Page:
The Untold Truth Of Siddhattha Gotama, The Buddha

Buddhism is inarguably one of the world’s foremost religions, particularly in East and Southeast Asia, as History relates, with a following of nearly half-a-billion people across countries such as Thailand, Cambodia, China, Sri Lanka, Singapore, Japan, Laos, Taiwan, India, and more. However, it’s not really a “religion” as a follower of Abrahamic theologies would imagine. There’s no god or gods — which means that the Buddha you might imagine as “that bald guy who has his hands crossed in his lap”? Yeah, he’s just a guy. And, he never claimed to be anything other than a man, unlike the key figures of many other religions. This is one of the core tenets of traditional Buddhism, sectarian differences notwithstanding, as the Kahn Academy explains: humanity is its “own master and there is no higher being or power that sits in judgment over his destiny.” Buddhism is more of a set of guidelines for a non-extreme, “woke” life that resembles the Buddha’s.

Why so many statues of Buddha?

If this is the case, then, you might be wondering: why are there so many giant golden Buddha statues around the world (as seen on Wanderlust) representing gajillions of dollars of institutional wealth? Why do people revere the Buddha so much? What’s the difference between respect, reverence, and outright deification? And what’s the difference between Buddhism and, say, something like psychology’s “self-actualization” at the top of Maslow’s hierarchy of needs (where a person realizes their full potential), per Simply Psychology? Isn’t Buddhism just secular humanism with a dash of metaphysics?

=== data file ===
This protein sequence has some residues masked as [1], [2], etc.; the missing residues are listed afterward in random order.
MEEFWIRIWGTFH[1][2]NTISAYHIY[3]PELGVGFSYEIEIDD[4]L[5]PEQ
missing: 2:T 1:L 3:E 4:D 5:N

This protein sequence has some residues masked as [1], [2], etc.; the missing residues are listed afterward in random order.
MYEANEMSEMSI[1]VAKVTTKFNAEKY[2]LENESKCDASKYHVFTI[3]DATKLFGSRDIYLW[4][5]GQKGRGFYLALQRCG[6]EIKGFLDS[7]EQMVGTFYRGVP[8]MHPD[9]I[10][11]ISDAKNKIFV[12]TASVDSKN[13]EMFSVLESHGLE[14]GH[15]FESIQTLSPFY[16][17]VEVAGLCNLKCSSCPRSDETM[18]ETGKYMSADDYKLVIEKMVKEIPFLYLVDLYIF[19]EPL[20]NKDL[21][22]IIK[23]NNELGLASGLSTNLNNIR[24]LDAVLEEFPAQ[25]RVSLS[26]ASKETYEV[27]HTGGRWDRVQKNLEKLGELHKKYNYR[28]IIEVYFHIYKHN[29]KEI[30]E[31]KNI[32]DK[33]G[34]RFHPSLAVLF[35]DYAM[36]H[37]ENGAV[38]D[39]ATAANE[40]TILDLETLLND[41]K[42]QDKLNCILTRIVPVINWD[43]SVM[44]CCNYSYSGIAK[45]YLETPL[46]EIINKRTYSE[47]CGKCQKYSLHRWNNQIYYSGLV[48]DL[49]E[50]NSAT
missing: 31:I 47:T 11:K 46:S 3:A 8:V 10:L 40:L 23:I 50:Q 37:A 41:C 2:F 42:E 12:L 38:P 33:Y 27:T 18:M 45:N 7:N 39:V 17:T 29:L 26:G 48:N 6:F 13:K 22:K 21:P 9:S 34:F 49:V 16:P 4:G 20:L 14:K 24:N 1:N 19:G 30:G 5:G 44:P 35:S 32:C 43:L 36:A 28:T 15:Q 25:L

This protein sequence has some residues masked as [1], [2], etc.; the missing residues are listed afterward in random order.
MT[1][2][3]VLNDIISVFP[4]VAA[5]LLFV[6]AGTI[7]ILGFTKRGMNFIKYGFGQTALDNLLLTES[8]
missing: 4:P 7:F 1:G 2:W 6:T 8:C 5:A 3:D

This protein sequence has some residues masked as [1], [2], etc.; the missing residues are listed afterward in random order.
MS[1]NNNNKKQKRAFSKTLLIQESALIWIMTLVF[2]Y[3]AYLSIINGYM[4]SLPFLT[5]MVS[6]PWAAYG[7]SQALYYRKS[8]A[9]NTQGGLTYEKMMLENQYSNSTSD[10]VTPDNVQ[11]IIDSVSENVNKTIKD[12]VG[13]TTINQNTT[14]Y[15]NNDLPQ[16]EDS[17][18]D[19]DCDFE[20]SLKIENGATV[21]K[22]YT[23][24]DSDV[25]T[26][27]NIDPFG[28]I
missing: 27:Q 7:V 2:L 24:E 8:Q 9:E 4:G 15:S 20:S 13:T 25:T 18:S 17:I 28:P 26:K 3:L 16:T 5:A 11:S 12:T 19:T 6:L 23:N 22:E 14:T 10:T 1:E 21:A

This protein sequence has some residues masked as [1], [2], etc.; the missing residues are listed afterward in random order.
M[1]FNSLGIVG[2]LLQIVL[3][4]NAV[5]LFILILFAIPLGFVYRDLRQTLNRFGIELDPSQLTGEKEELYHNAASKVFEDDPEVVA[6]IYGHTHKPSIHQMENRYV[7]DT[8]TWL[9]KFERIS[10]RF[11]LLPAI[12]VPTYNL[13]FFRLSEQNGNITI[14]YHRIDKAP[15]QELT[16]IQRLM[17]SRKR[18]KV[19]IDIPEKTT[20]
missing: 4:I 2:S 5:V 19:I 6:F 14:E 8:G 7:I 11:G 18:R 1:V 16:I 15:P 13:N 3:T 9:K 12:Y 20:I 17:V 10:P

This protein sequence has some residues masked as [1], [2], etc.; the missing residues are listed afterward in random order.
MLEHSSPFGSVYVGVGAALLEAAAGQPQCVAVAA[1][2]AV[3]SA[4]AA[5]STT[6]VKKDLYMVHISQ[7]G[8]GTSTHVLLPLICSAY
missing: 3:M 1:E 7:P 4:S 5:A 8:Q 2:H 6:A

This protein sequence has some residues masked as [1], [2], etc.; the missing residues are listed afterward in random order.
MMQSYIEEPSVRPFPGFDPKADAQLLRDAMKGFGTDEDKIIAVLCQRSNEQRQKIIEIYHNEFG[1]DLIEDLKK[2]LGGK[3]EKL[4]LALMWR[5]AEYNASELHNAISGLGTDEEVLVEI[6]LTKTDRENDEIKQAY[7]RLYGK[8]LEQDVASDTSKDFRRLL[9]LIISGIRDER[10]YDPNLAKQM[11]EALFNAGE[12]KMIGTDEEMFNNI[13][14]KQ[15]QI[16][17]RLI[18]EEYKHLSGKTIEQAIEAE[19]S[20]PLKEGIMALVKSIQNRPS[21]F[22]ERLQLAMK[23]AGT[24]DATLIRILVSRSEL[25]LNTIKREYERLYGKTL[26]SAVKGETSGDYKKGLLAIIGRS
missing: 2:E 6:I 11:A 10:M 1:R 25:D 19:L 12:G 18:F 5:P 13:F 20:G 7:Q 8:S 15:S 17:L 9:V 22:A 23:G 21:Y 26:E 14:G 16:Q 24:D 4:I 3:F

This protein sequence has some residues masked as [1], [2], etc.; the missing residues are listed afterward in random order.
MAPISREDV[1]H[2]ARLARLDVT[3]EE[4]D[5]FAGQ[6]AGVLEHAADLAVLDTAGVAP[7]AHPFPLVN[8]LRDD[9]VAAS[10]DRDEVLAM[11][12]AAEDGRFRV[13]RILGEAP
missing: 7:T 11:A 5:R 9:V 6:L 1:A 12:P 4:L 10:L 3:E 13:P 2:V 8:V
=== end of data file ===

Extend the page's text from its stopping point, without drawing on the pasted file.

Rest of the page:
Those kinds of questions are all totally fair and valid, and deserve to be investigated. They’re also questions directed at the modern, codified, processed, millennia-old Buddhism-as-product that we have today, which admittedly, as a faith, has done a fair job of staying focused on that one guy in the past where it all started, the Buddha. The story of a single person with some good advice spawning limitless followers and permutations of beliefs, which themselves become systematized and hegemonic (also see: Jesus + Vatican), is not too uncommon in human history.

Like other beliefs: a man became a myth

However, in this case, the Buddha didn’t live so long ago, and so far removed from decent record-keeping, that we don’t know anything about him. Some of his tale sounds properly mythologized or obviously romanticized, but we’ve got some solid, basic facts.